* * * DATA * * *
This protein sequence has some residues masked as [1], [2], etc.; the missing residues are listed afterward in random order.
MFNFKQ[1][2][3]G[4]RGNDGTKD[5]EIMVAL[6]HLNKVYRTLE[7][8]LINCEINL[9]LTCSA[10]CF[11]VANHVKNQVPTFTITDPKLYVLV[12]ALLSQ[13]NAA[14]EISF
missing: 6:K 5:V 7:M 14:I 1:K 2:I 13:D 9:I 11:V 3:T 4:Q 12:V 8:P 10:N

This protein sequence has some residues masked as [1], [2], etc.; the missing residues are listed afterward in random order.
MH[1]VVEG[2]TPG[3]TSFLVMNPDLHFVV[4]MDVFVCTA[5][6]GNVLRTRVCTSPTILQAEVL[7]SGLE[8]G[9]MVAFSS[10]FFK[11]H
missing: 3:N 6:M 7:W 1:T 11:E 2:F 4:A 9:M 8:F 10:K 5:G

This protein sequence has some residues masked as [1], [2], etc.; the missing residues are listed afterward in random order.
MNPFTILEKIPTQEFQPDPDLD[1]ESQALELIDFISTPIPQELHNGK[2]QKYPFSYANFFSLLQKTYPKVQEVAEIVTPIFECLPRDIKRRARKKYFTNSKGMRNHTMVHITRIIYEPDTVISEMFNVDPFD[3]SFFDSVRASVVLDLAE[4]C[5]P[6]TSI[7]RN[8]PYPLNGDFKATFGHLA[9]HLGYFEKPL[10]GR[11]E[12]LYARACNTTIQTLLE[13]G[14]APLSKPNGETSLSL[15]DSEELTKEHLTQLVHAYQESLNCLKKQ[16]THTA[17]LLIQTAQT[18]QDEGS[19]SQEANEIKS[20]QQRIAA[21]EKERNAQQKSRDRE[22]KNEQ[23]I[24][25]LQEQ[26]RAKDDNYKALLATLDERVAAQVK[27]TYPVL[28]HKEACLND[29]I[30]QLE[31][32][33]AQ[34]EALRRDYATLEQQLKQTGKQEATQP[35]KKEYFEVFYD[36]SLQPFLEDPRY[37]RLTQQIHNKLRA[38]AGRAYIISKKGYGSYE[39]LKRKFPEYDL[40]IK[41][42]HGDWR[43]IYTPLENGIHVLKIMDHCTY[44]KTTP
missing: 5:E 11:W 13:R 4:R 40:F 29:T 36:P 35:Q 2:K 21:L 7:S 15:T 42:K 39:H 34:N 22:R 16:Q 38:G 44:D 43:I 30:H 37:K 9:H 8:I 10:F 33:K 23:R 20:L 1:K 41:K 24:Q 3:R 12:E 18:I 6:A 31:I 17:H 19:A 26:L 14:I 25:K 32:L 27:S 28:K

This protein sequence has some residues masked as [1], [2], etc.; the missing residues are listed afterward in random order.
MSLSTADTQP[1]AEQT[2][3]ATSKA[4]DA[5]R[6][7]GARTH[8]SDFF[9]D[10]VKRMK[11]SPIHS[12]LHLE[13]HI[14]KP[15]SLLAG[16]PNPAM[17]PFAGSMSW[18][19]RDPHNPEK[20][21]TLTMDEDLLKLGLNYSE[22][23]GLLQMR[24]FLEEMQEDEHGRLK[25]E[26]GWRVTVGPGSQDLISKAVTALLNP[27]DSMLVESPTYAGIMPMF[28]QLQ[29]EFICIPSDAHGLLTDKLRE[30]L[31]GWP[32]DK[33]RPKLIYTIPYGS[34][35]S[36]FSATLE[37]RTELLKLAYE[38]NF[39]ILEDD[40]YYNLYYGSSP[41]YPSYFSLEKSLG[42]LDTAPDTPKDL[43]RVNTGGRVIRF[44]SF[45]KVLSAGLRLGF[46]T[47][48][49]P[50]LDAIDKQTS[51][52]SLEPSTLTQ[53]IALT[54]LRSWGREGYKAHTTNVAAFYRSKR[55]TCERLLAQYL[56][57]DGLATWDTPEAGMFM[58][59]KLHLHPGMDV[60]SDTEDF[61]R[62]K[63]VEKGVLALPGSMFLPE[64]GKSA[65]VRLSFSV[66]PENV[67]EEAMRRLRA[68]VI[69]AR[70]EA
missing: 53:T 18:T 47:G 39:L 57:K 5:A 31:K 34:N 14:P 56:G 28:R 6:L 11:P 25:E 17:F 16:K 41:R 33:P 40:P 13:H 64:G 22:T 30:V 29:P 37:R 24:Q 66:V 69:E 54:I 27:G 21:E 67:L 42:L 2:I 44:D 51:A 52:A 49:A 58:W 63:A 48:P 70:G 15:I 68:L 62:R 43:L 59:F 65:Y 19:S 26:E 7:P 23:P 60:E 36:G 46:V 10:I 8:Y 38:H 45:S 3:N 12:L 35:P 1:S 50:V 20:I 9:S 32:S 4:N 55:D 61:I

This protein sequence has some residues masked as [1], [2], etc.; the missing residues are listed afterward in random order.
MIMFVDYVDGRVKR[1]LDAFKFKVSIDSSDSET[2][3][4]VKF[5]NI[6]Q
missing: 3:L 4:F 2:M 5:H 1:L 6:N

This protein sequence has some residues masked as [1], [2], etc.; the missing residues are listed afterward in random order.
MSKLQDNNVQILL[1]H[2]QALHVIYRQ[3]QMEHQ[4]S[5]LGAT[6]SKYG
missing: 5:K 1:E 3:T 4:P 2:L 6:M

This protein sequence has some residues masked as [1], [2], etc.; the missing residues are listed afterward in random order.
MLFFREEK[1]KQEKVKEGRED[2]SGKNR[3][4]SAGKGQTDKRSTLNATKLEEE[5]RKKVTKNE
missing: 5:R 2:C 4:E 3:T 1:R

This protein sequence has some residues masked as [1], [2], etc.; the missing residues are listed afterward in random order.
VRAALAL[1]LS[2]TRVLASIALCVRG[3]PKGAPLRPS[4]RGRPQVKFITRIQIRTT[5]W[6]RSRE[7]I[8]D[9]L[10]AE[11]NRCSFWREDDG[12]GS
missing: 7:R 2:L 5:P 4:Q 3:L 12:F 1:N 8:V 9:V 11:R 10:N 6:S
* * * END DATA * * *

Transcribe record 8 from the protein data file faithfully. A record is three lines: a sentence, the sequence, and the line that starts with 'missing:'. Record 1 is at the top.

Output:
This protein sequence has some residues masked as [1], [2], etc.; the missing residues are listed afterward in random order.
VRAALAL[1]LS[2]TRVLASIALCVRG[3]PKGAPLRPS[4]RGRPQVKFITRIQIRTT[5]W[6]RSRE[7]I[8]D[9]L[10]AE[11]NRCSFWREDDG[12]GS
missing: 7:R 2:L 5:P 4:Q 3:L 12:F 1:N 8:V 9:V 11:R 10:N 6:S